From the Field: Seed Harvest

Have you ever wondered what goes into a cover crop or how Millborn Seeds gets the seed to the customer?

Here at Millborn Seeds, we take the right steps in order to deliver a high-quality product to the high-quality grower. Constant planting, monitoring, and harvesting of cover crops around the nation that end up in your blends happens year-round. Most are grown and sourced locally here in the Midwest that would fit everyday needs, but some seed just doesn’t quite reach maturity in 100 days. I’ll be walking you through a typical year of harvest across the Midwest.

In many cases, harvest in the Midwest will start in June/July. Harvest will start with Winter annuals like winter camelina, rye, winter triticale, winter wheat and a few others.

Following that are your spring annuals like peas, oats, spring wheat, spring triticale, lentils, flax, and barley to name a few.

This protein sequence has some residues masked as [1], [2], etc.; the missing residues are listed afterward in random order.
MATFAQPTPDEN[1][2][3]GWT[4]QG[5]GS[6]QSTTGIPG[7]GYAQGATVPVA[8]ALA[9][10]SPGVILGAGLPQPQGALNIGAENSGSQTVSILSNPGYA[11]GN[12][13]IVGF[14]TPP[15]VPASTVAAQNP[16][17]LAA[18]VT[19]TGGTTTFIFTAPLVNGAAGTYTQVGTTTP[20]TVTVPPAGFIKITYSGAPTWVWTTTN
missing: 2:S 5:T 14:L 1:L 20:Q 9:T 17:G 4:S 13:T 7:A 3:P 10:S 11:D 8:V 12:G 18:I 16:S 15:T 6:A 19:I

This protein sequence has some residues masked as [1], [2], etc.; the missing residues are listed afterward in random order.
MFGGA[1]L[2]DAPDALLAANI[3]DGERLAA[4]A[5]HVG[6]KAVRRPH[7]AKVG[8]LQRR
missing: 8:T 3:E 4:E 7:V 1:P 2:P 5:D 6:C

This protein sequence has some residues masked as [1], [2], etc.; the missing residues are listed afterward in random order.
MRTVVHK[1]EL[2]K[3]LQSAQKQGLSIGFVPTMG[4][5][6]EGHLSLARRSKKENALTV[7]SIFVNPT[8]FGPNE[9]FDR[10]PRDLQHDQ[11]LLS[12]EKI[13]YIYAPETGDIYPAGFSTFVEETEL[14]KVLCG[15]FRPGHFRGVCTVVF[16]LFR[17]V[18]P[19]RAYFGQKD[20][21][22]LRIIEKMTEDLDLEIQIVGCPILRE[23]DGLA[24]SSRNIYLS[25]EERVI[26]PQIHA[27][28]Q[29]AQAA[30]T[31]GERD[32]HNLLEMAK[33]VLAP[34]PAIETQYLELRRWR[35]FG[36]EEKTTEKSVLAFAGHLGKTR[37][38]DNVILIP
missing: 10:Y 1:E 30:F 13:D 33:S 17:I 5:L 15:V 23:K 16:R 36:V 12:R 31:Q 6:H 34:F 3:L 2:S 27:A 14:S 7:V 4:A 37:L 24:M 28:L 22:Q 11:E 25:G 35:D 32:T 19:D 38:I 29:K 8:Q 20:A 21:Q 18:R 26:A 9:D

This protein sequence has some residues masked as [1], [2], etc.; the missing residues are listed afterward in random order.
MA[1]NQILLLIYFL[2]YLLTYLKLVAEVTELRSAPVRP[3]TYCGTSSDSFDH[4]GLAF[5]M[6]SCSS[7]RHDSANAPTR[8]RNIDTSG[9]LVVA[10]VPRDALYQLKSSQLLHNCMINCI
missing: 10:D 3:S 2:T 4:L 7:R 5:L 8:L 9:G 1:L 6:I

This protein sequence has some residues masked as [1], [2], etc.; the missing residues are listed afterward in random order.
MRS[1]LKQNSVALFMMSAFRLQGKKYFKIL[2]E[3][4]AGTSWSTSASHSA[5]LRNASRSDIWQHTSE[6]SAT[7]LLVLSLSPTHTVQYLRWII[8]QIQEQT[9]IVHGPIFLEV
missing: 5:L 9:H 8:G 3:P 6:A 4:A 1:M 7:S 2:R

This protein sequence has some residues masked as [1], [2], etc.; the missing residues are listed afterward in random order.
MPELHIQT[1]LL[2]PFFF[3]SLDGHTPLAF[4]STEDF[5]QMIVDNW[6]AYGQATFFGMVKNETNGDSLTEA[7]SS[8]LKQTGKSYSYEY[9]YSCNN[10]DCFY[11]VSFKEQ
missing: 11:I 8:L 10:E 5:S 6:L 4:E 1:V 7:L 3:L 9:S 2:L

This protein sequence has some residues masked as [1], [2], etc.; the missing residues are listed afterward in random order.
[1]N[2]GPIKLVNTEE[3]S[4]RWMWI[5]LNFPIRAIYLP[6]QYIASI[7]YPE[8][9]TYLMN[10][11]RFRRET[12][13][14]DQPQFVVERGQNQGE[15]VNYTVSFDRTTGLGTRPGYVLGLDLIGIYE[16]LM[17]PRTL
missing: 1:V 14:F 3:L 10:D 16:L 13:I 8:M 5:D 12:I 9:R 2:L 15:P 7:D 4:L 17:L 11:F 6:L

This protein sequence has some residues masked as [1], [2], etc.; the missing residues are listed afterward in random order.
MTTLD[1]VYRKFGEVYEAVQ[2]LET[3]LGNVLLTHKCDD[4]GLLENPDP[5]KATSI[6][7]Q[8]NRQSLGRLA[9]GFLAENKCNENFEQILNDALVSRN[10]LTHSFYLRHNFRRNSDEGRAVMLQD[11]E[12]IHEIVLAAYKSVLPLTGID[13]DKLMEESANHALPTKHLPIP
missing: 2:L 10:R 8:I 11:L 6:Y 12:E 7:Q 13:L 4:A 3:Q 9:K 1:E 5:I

As the summer progresses, our cool season crops should be pretty much harvested by the end of August. We then roll into our warm season crops. The shortest season crop that can be grown during the summer is buckwheat, with seed to seed in as little as 10 weeks! There are also some longer day crops that can take 100+ days to produce a viable seed. As you move west, more of the drier warm season crops are being grown like safflower, sunflower, millet, and sorghum. Several types of millet can be planted from mid-May to July and will be harvested around first frost for the region.

All in all, with hundreds of different crops grown around world, it is quite neat to see the full cycle of when things are planted and harvested. I have only listed a few of the more common types of cover crops that are standard in a lot of mixes. From rye to buckwheat, we are always here to try and fit the right crop on the right acre.

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